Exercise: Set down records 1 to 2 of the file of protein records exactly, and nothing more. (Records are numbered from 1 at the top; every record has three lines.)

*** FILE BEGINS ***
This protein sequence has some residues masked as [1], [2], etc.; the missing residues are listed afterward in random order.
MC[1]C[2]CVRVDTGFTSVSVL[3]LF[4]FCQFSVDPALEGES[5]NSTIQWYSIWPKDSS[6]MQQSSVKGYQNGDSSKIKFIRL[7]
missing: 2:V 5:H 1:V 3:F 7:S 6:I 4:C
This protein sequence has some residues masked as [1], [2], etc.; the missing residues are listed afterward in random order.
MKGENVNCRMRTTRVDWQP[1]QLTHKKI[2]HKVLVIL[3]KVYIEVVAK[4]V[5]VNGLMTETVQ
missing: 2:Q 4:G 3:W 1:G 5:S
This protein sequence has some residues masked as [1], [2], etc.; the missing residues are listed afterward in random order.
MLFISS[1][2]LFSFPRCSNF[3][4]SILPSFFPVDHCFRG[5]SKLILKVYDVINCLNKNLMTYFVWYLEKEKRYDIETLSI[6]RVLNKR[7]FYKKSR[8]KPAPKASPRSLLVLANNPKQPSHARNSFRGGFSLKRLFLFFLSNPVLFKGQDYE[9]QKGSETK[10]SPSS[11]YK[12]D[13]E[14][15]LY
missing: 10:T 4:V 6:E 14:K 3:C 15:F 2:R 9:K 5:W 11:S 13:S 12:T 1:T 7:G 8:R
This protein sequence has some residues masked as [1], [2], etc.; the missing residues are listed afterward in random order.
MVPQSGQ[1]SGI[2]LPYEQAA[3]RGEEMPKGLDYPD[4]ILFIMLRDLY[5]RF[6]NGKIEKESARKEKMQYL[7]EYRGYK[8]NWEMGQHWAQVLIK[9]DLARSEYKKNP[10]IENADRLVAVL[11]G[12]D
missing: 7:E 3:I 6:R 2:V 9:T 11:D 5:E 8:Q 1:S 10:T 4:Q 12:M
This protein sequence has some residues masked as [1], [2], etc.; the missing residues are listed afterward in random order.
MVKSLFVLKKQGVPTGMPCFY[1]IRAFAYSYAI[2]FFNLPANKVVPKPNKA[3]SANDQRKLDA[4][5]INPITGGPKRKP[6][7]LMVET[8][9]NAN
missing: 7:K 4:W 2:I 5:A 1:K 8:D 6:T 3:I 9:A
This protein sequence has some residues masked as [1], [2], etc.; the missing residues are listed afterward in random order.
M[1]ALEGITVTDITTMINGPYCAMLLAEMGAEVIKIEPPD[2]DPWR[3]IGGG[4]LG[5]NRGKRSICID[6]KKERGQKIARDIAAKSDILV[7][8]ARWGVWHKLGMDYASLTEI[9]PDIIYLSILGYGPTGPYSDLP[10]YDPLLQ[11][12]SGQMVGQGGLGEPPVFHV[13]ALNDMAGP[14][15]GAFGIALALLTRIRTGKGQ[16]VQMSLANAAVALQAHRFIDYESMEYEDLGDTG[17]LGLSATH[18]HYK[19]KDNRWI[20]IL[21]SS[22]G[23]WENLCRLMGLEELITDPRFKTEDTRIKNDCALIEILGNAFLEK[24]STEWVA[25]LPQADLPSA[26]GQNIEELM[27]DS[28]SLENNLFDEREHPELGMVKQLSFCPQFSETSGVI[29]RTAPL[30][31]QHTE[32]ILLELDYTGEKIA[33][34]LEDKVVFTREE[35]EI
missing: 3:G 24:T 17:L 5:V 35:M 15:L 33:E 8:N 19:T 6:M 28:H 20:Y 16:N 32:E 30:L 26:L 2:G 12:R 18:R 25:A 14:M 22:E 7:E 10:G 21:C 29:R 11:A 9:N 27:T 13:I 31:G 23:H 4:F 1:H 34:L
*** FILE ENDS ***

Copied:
This protein sequence has some residues masked as [1], [2], etc.; the missing residues are listed afterward in random order.
MC[1]C[2]CVRVDTGFTSVSVL[3]LF[4]FCQFSVDPALEGES[5]NSTIQWYSIWPKDSS[6]MQQSSVKGYQNGDSSKIKFIRL[7]
missing: 2:V 5:H 1:V 3:F 7:S 6:I 4:C
This protein sequence has some residues masked as [1], [2], etc.; the missing residues are listed afterward in random order.
MKGENVNCRMRTTRVDWQP[1]QLTHKKI[2]HKVLVIL[3]KVYIEVVAK[4]V[5]VNGLMTETVQ
missing: 2:Q 4:G 3:W 1:G 5:S